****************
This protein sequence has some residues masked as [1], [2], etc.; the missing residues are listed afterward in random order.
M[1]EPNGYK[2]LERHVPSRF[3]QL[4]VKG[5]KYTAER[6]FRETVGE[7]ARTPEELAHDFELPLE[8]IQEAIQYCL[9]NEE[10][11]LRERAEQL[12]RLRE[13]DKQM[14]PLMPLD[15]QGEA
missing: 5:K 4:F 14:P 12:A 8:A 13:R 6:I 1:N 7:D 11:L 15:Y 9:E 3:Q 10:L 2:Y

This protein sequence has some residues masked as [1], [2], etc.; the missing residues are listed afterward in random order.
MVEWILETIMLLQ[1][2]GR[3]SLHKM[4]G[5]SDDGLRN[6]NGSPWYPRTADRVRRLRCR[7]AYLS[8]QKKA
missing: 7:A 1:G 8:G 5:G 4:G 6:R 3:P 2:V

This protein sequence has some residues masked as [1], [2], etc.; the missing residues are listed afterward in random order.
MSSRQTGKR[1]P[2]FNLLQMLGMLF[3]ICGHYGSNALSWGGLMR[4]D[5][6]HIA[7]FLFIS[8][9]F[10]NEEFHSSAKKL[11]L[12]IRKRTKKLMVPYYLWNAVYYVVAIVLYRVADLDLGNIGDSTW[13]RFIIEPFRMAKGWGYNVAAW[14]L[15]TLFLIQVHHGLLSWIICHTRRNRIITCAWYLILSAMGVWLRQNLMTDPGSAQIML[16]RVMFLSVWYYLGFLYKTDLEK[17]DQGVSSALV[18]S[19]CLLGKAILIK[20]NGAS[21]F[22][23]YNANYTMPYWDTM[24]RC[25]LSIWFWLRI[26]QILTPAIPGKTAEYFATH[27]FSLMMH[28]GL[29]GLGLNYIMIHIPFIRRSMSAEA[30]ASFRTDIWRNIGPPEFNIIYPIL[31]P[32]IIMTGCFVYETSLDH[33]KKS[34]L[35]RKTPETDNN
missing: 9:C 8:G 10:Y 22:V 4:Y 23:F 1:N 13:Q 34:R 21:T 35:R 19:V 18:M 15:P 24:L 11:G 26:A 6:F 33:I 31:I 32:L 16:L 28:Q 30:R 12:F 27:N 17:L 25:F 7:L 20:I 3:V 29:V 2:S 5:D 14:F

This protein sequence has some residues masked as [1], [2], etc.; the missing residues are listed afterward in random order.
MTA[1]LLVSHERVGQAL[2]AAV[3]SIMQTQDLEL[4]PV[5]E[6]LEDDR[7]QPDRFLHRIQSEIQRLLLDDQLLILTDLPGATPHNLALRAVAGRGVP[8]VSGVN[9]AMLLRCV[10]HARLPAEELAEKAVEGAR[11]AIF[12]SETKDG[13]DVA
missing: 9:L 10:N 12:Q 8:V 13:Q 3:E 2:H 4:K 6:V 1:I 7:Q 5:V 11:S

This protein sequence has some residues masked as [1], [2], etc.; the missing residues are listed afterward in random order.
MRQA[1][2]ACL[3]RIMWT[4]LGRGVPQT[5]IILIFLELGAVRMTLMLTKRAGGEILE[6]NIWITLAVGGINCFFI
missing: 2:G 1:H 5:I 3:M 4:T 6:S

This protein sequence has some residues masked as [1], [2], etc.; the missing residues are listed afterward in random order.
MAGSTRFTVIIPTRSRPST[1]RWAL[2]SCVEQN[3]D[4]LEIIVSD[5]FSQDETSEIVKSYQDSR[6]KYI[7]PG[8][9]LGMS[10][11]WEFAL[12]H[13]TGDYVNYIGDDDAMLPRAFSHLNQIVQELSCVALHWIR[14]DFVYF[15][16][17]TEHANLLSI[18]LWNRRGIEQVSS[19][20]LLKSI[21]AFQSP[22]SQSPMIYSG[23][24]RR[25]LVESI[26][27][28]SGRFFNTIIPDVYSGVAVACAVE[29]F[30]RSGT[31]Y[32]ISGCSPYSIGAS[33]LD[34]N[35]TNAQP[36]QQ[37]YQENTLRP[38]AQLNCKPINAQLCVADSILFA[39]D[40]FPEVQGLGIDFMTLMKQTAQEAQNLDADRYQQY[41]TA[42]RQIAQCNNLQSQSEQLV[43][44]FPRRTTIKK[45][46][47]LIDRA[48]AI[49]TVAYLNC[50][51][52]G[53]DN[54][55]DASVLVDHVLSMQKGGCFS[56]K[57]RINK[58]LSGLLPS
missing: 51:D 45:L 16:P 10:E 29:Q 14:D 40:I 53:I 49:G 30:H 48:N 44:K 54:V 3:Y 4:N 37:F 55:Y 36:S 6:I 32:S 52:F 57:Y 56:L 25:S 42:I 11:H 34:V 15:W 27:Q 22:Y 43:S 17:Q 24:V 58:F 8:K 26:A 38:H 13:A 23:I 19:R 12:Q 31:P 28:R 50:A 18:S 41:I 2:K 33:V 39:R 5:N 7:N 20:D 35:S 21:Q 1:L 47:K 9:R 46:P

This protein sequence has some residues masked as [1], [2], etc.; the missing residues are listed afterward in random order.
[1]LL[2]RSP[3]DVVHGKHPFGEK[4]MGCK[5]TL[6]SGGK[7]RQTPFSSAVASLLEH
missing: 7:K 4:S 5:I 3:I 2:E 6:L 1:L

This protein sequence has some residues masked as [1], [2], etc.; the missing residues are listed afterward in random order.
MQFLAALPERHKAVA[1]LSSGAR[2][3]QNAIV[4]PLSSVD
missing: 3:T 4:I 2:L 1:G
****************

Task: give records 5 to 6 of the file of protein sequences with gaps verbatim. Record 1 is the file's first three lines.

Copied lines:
This protein sequence has some residues masked as [1], [2], etc.; the missing residues are listed afterward in random order.
MRQA[1][2]ACL[3]RIMWT[4]LGRGVPQT[5]IILIFLELGAVRMTLMLTKRAGGEILE[6]NIWITLAVGGINCFFI
missing: 2:G 1:H 5:I 3:M 4:T 6:S

This protein sequence has some residues masked as [1], [2], etc.; the missing residues are listed afterward in random order.
MAGSTRFTVIIPTRSRPST[1]RWAL[2]SCVEQN[3]D[4]LEIIVSD[5]FSQDETSEIVKSYQDSR[6]KYI[7]PG[8][9]LGMS[10][11]WEFAL[12]H[13]TGDYVNYIGDDDAMLPRAFSHLNQIVQELSCVALHWIR[14]DFVYF[15][16][17]TEHANLLSI[18]LWNRRGIEQVSS[19][20]LLKSI[21]AFQSP[22]SQSPMIYSG[23][24]RR[25]LVESI[26][27][28]SGRFFNTIIPDVYSGVAVACAVE[29]F[30]RSGT[31]Y[32]ISGCSPYSIGAS[33]LD[34]N[35]TNAQP[36]QQ[37]YQENTLRP[38]AQLNCKPINAQLCVADSILFA[39]D[40]FPEVQGLGIDFMTLMKQTAQEAQNLDADRYQQY[41]TA[42]RQIAQCNNLQSQSEQLV[43][44]FPRRTTIKK[45][46][47]LIDRA[48]AI[49]TVAYLNC[50][51][52]G[53]DN[54][55]DASVLVDHVLSMQKGGCFS[56]K[57]RINK[58]LSGLLPS
missing: 51:D 45:L 16:P 10:E 29:Q 14:D 40:I 53:I 49:G 30:H 48:N 44:K 54:V 3:Y 4:N 37:F 55:Y 36:S 6:I 32:S 52:F 57:Y 56:L 25:S 42:I 11:H 34:V 15:W 27:Q 22:Y 43:S 17:Q 24:V 58:F 8:K 26:A 38:H 13:A 23:I 19:R 12:Q 31:P 28:R 50:A 18:S 41:I 2:K 33:V 39:R 5:N 7:N 20:D 35:S 21:Q 1:L 47:K 9:R 46:P